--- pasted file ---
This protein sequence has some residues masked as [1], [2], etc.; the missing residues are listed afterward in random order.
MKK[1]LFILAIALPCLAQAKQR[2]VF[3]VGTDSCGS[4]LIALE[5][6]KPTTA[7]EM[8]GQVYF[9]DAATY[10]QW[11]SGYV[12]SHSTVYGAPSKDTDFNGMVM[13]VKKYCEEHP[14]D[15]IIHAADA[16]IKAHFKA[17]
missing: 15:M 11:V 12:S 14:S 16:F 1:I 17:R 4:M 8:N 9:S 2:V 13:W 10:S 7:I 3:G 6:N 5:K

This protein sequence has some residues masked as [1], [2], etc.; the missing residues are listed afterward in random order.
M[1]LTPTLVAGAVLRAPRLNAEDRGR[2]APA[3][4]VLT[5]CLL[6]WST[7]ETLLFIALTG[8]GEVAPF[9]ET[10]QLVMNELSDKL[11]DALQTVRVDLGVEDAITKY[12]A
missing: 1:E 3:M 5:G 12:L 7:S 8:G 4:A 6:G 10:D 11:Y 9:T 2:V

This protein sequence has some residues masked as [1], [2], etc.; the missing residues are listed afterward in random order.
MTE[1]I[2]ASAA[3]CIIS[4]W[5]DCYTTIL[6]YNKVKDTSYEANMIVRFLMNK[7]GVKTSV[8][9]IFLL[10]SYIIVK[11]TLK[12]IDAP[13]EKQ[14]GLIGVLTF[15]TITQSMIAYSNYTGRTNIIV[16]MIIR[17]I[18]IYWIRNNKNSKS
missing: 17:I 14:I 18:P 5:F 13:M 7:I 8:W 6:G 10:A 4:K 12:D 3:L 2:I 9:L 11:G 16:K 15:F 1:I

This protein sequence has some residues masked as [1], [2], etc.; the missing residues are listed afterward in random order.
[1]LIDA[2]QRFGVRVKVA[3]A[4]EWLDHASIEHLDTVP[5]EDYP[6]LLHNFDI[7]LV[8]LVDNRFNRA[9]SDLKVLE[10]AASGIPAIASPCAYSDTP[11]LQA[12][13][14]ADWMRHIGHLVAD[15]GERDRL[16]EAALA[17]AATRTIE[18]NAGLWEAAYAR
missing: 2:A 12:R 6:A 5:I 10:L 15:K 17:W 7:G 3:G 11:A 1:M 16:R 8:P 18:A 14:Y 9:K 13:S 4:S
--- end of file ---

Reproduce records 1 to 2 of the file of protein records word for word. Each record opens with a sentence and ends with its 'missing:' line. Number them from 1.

This protein sequence has some residues masked as [1], [2], etc.; the missing residues are listed afterward in random order.
MKK[1]LFILAIALPCLAQAKQR[2]VF[3]VGTDSCGS[4]LIALE[5][6]KPTTA[7]EM[8]GQVYF[9]DAATY[10]QW[11]SGYV[12]SHSTVYGAPSKDTDFNGMVM[13]VKKYCEEHP[14]D[15]IIHAADA[16]IKAHFKA[17]
missing: 15:M 11:V 12:S 14:S 16:F 1:I 17:R 4:M 8:N 9:S 2:V 13:W 10:S 7:I 3:G 6:N 5:K

This protein sequence has some residues masked as [1], [2], etc.; the missing residues are listed afterward in random order.
M[1]LTPTLVAGAVLRAPRLNAEDRGR[2]APA[3][4]VLT[5]CLL[6]WST[7]ETLLFIALTG[8]GEVAPF[9]ET[10]QLVMNELSDKL[11]DALQTVRVDLGVEDAITKY[12]A
missing: 1:E 3:M 5:G 12:L 7:S 8:G 4:A 6:G 10:D 11:Y 9:T 2:V